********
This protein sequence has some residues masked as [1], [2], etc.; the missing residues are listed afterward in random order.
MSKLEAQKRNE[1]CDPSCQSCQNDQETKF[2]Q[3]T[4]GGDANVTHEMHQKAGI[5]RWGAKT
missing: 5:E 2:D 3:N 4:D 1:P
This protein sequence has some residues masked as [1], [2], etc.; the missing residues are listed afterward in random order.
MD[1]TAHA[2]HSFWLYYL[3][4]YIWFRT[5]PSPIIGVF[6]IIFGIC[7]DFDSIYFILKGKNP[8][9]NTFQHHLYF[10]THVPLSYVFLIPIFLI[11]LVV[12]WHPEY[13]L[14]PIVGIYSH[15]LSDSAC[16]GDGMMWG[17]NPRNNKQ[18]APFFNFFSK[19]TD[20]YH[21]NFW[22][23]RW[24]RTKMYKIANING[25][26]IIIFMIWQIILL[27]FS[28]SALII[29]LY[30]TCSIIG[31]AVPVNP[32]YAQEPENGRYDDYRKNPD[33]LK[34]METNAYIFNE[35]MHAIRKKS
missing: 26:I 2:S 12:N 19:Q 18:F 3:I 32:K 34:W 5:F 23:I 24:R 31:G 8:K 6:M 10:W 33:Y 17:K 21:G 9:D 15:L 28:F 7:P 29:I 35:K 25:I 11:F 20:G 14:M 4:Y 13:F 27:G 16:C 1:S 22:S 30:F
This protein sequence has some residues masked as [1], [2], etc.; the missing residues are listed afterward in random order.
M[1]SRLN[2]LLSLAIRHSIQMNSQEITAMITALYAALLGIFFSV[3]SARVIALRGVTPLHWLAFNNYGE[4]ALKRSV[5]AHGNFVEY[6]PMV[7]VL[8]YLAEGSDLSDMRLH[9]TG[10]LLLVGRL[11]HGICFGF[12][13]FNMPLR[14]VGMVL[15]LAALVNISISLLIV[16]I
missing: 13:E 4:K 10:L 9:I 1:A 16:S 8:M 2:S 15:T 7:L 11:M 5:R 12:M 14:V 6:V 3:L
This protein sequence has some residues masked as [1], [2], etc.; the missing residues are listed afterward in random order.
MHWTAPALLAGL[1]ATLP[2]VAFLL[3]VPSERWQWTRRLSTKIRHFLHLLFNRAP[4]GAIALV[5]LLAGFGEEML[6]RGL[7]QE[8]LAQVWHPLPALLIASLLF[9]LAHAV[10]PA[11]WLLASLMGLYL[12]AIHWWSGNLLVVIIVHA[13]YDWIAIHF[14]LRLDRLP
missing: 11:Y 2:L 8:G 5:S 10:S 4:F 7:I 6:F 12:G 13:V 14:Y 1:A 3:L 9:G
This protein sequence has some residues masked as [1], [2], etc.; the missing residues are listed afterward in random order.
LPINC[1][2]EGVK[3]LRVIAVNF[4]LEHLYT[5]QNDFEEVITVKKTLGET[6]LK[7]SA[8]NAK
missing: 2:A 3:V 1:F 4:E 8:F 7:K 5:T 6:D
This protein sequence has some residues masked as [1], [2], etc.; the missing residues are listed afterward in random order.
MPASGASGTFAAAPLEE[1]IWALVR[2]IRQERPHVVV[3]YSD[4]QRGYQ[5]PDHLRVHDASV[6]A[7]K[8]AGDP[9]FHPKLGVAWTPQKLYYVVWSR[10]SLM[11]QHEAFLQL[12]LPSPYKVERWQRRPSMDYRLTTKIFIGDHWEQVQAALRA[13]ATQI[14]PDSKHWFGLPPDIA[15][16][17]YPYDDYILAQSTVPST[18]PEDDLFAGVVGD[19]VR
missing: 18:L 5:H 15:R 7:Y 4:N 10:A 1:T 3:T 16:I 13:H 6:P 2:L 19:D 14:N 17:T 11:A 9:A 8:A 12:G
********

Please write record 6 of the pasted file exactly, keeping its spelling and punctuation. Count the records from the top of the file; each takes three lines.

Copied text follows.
This protein sequence has some residues masked as [1], [2], etc.; the missing residues are listed afterward in random order.
MPASGASGTFAAAPLEE[1]IWALVR[2]IRQERPHVVV[3]YSD[4]QRGYQ[5]PDHLRVHDASV[6]A[7]K[8]AGDP[9]FHPKLGVAWTPQKLYYVVWSR[10]SLM[11]QHEAFLQL[12]LPSPYKVERWQRRPSMDYRLTTKIFIGDHWEQVQAALRA[13]ATQI[14]PDSKHWFGLPPDIA[15][16][17]YPYDDYILAQSTVPST[18]PEDDLFAGVVGD[19]VR
missing: 18:L 5:H 15:R 7:Y 4:N 10:A 1:T 3:T 16:I 13:H 6:P 2:L 19:D 14:N 17:T 11:A 9:A 8:A 12:G